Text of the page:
$\newcommand{\ep}{\varepsilon}$
Let $d_n:=\|X-Y\|_\infty$, where $X=(X_1,\dots,X_n)$ and $Y=(Y_1,\dots,Y_n)$ are independent random points each uniformly distributed in $[0,1]^n$, so that $X_1,\dots,X_n,Y_1,\dots,Y_n$ are independent random variables (r.v.'s), each uniformly distributed in $[0,1]$. Then for any fixed $\ep\in(0,1)$, using the condition that $X_1,\dots,X_n,Y_1,\dots,Y_n$ are independent and identically distributed, we have

\begin{equation}
\begin{aligned}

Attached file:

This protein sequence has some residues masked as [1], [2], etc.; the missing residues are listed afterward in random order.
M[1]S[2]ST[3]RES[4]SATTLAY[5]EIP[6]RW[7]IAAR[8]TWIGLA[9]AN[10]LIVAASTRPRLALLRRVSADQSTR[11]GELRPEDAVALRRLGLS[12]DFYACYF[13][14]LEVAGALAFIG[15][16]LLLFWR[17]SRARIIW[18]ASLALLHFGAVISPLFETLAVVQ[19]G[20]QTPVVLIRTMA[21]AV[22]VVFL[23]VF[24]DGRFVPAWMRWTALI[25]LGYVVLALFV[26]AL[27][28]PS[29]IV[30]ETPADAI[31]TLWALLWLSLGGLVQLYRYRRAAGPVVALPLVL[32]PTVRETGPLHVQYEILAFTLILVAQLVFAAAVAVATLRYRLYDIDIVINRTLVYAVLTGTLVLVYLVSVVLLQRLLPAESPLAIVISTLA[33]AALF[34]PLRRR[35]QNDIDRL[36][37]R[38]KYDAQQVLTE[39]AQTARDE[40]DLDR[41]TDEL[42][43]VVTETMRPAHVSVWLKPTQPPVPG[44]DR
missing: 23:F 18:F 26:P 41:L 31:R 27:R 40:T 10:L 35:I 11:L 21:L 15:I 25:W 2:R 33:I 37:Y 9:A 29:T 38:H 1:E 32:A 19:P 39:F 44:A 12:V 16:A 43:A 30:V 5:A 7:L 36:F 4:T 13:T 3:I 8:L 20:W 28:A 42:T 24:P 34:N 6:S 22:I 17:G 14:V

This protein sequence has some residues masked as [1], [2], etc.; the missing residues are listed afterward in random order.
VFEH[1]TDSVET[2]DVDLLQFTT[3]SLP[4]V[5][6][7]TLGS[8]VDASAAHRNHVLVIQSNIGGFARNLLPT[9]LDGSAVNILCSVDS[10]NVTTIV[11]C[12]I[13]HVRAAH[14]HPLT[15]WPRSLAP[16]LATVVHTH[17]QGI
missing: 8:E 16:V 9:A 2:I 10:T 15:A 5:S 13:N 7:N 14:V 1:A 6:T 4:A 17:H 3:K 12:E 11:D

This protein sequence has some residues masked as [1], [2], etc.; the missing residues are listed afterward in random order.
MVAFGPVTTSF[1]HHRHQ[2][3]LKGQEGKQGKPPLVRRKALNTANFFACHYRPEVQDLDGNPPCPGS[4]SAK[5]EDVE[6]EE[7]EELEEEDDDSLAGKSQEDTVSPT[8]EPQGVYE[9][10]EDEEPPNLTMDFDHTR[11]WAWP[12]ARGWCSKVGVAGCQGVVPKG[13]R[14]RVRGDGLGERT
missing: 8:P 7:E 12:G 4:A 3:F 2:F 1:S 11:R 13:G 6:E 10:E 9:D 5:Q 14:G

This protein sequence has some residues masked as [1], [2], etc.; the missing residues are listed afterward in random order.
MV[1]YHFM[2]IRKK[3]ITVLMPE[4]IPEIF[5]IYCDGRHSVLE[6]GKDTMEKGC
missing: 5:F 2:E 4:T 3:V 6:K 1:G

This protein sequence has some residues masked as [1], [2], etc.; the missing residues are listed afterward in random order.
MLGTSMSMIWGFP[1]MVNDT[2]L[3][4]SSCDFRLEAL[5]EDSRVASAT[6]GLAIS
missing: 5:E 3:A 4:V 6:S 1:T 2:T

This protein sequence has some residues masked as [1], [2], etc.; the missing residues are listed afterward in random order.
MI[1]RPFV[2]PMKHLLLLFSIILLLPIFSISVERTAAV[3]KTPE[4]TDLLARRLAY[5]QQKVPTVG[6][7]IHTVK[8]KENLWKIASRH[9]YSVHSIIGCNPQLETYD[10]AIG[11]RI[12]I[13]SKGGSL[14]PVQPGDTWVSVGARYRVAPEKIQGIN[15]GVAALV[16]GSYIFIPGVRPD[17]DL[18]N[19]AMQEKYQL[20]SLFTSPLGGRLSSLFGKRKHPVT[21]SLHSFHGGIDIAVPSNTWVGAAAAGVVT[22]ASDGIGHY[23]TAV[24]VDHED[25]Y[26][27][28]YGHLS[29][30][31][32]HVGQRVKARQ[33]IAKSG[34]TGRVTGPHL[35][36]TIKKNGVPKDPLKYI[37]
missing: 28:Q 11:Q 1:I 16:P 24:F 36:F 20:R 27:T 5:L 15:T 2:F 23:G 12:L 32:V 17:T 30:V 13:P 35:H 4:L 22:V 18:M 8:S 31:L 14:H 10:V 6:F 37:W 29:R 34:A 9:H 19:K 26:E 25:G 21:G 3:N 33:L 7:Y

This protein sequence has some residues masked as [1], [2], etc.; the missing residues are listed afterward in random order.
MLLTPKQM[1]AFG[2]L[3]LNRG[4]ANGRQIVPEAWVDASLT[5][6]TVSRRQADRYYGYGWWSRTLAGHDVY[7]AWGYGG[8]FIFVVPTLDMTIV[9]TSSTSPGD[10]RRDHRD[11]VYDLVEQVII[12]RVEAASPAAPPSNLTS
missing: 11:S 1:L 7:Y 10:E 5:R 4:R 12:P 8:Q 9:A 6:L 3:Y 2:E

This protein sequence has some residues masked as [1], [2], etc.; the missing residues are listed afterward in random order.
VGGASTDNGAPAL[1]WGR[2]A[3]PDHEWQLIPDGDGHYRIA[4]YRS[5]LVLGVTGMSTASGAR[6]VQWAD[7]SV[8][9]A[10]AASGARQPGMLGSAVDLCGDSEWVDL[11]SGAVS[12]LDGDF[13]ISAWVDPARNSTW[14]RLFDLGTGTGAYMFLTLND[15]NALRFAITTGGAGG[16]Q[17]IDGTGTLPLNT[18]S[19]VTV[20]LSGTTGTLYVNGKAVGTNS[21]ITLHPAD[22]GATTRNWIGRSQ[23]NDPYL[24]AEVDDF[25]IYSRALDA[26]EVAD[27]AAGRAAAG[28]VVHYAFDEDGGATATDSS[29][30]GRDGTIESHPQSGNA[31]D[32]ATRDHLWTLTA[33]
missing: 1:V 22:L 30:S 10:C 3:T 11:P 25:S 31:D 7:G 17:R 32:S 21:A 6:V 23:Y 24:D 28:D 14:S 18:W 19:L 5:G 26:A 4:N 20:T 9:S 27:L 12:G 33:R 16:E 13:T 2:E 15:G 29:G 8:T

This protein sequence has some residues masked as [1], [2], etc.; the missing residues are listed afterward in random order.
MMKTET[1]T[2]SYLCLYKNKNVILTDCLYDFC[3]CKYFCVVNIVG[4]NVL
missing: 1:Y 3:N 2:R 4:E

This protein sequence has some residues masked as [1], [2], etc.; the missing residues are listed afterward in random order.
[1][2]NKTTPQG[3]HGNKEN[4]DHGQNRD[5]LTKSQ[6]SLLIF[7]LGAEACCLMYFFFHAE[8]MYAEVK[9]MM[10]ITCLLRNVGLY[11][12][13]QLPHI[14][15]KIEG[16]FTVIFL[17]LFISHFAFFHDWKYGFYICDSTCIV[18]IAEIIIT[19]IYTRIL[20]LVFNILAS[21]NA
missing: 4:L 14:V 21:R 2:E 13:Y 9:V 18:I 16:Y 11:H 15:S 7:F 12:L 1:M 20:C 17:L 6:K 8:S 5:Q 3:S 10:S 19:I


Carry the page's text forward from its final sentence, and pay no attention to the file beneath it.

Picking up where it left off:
P(d_n<1-\ep)&=P(\max_{i\le n}|X_i-Y_i|<1-\ep) \\
&=P(|X_1-Y_1|<1-\ep,\dots,|X_n-Y_n|<1-\ep) \\
&=P(|X_1-Y_1|<1-\ep)\cdots P|X_n-Y_n|<1-\ep) \\
&=P(|X_1-Y_1|<1-\ep)^n\to0
\end{aligned} \tag{1}
\end{equation}
(as $n\to\infty$), since $P(|X_1-Y_1|<1-\ep)<1$. That is, $d_n\to1$ in probability.

More specifically, we have $P(|X_1-Y_1|<1-\ep)=1-\ep^2$.
So, taking any real $c>0$ and then letting $\ep=\sqrt{c/ n}$, we see that for $n>c$ formula (1) implies
\begin{equation*}
P(n(1-d_n)^2>c)
=P(d_n<1-\sqrt{c/ n})=(1-c/n)^n\to e^{-c}=P(Z>c),
\end{equation*}
where $Z$ is a r.v. with the standard exponential distribution; that is,
$n(1-d_n)^2$ converges in distribution to $Z$. Informally, this can be written as
$n(1-d_n)^2\approx Z$ and hence
\begin{equation*}
d_n\approx1-\sqrt{Z/n}\approx 1.
\end{equation*}